A car is ideal in Hermanus. It's cheap, and easy (particularly if you're British: they drive on the left side of the road), although you will need to reserve a car well in advance. It's worth noting that it is South African law to carry your international driving licence at all times. Also, some driving tips: at roundabouts, there are four-way stops where the rule is, whoever gets there first, leaves first. Minibus taxis have right of way - let them go ahead.
Cape Town International (+27 (0)21 937 1200) is the nearest airport, 90 minutes north of Hermanus. Flights take 11.5 hours from London; Virgin Atlantic, BA and South African Airways operate direct flights from London.
Country code for South Africa: +27. Hermanus: (0)28.
The Whale Caller by Zakes Mda; Moby Dick by Herman Melville.
Do go / Don't Go
Hermanus has mild climate and even the blustery winter season has plenty of sunny days. Summers months are dry and hot, although the sea breezes offset the temperature. Early March is perfect, with afternoon mists known as 'champagne air'. The all-important whale-watching season is from July to late November, with activity peaking from August to October.
The food on the coast is excellent, with mouthwatering freshwater fish and seafood a particular favourite. South Africa's diverse influences include Cape Malay cuisine that consists of semi-sweet curries, bredie (stew, usually mutton), bobotie (spicy minced beef with a custard topping) and sosaties (marinaded kebabs). The locals are also dedicated to the braai or barbecue, from the Afrikaans for 'roasted meat'. The nearby Stellenbosch and Franschhoek regions are world-famous for their exceptionally good wines.
Taxis are plentiful and cheap; ask your hotel to call you a cab.
The accepted average is 10-15 per cent. Service always seems to be excellent.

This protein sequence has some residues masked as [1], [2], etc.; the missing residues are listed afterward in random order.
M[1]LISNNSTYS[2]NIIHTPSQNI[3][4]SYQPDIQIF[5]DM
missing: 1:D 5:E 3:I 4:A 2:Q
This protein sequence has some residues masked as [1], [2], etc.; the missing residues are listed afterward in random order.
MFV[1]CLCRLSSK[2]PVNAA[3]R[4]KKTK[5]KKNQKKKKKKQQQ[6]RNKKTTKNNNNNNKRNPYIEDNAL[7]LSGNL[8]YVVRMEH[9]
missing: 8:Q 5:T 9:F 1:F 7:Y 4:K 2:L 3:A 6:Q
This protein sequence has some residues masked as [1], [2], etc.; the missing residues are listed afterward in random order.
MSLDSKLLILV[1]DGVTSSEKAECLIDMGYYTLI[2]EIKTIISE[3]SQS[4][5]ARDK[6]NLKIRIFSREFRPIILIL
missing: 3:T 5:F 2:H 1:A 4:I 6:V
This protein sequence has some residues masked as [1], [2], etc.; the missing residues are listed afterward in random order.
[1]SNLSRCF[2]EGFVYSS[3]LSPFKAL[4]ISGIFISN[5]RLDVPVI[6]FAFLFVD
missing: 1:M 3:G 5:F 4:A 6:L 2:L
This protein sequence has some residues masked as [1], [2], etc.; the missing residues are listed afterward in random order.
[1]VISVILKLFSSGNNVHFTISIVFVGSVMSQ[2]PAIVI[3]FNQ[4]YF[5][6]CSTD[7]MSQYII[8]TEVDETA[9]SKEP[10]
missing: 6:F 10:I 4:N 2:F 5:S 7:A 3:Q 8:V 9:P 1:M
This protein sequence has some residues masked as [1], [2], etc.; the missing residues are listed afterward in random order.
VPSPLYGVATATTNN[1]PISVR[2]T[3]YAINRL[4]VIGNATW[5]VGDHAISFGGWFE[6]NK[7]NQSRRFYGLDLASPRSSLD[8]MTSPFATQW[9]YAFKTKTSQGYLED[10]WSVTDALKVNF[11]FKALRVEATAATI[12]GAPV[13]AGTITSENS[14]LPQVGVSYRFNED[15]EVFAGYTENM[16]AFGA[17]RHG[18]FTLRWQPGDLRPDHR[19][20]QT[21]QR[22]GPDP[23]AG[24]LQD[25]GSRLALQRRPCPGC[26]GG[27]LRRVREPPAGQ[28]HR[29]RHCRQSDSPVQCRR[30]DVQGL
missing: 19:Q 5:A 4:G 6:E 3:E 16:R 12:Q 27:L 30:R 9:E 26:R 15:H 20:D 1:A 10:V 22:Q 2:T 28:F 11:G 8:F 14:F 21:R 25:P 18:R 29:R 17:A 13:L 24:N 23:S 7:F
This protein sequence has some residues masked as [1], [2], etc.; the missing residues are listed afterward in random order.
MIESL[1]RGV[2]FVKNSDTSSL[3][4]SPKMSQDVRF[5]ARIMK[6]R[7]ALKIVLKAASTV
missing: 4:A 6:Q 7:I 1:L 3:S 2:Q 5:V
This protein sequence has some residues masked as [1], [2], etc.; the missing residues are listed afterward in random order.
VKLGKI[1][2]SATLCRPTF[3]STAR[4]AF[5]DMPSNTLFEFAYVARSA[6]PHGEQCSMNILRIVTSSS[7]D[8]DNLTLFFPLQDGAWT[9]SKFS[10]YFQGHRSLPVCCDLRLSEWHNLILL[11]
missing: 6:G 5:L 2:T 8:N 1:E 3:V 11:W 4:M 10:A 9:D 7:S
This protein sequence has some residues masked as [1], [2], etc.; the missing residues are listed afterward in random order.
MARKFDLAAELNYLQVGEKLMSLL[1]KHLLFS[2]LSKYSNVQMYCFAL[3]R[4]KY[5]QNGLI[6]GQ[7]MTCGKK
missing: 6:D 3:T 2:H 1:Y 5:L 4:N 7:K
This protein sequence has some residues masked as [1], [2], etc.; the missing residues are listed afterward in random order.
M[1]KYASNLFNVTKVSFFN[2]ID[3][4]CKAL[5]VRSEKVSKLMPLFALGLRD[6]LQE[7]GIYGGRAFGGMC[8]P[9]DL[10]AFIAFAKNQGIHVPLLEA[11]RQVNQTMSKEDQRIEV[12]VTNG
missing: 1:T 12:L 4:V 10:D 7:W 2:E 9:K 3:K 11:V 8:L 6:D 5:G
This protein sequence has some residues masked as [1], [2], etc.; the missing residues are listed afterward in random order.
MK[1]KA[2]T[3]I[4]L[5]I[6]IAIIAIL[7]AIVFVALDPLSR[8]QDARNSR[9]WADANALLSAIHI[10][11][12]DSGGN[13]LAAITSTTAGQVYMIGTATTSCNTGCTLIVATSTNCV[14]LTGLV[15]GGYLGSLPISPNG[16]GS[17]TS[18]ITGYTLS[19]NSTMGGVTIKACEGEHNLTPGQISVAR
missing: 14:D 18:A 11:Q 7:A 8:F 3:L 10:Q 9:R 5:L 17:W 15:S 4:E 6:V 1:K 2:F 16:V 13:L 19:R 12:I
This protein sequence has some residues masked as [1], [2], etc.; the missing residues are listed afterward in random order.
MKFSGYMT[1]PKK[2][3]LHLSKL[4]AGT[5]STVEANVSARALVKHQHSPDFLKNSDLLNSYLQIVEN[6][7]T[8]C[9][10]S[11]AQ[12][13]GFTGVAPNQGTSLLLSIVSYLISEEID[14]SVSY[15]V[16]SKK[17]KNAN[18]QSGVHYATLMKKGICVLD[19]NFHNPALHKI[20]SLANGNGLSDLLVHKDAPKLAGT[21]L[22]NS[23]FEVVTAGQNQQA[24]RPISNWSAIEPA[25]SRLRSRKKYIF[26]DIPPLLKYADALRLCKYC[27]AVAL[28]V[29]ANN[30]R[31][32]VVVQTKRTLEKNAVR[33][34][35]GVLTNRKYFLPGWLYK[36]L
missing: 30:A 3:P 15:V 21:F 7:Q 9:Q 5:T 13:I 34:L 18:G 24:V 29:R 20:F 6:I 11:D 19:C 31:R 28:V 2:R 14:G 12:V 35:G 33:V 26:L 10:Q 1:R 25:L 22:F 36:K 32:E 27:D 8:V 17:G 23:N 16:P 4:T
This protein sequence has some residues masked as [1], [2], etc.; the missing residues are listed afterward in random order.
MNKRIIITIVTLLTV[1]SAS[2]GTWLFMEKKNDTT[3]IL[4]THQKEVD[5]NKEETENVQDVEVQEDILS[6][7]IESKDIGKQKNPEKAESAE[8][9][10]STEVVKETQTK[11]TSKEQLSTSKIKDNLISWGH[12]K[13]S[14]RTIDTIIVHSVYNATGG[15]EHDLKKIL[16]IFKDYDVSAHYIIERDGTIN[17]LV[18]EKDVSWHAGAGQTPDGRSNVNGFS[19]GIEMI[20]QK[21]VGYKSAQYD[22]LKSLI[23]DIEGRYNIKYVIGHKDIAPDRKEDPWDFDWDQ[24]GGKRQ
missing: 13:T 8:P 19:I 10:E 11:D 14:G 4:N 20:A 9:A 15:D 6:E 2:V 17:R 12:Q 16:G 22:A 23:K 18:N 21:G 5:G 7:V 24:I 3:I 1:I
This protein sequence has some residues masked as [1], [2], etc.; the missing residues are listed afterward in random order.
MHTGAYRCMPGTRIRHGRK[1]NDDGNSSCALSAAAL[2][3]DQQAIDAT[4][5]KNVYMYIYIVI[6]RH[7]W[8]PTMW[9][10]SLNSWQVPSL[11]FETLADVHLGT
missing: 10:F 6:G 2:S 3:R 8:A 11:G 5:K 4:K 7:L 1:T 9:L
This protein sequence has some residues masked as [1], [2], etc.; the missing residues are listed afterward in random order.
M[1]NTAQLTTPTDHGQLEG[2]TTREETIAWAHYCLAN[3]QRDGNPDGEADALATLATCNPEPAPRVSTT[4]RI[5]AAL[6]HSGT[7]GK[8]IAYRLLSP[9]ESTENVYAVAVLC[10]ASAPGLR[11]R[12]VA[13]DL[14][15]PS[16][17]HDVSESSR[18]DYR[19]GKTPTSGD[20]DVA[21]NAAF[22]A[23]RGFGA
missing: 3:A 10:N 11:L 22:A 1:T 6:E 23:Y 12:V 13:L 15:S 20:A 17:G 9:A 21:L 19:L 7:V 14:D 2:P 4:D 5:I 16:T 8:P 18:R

The South African rand (ZAR) - the exchange rate is roughly R14 to £1; R7 to $1.
A pair of binoculars for a close-up view of the marine wildlife and a windcheater for blustery southeasters.
Hermanus has attracted a large community of writers and artists, and there are several galleries in town that are definitely worth a browse, such as Gallery Hermanus (+27 (0)28 312 1418) on Main Road. There's an amphitheatre on the cliffs above the old harbour; it regularly stages open-air concerts and drama in summer.
Several galleries sell works by local artists. For souvenirs, head to Market Square on Saturday morning to peruse the stalls; there's lots of local crafts and, of course, plenty of whale memorabilia.
There's a cliff path that runs for eight miles along the coast, from Scotsmans Point next to the New Harbour down to Grotto beach and Piet-se-bos - the path offers lots of whale-watching vantage points. There are also telescopes at the Old Harbour Museum that allow you to see the whole of Walker Bay. Betty's Bay, Kleinmond and De Kelders are also excellent viewing spots.
If you come across a man standing on the shoreline blowing into a trumpet made out of seaweed don't be alarmed; you've just met the Hermanus whale crier.
Second half of September The Hermanus Whale Festival takes place annually, as the whales fluke alongside the cliffs. Visit www.whalefestival.co.za for details.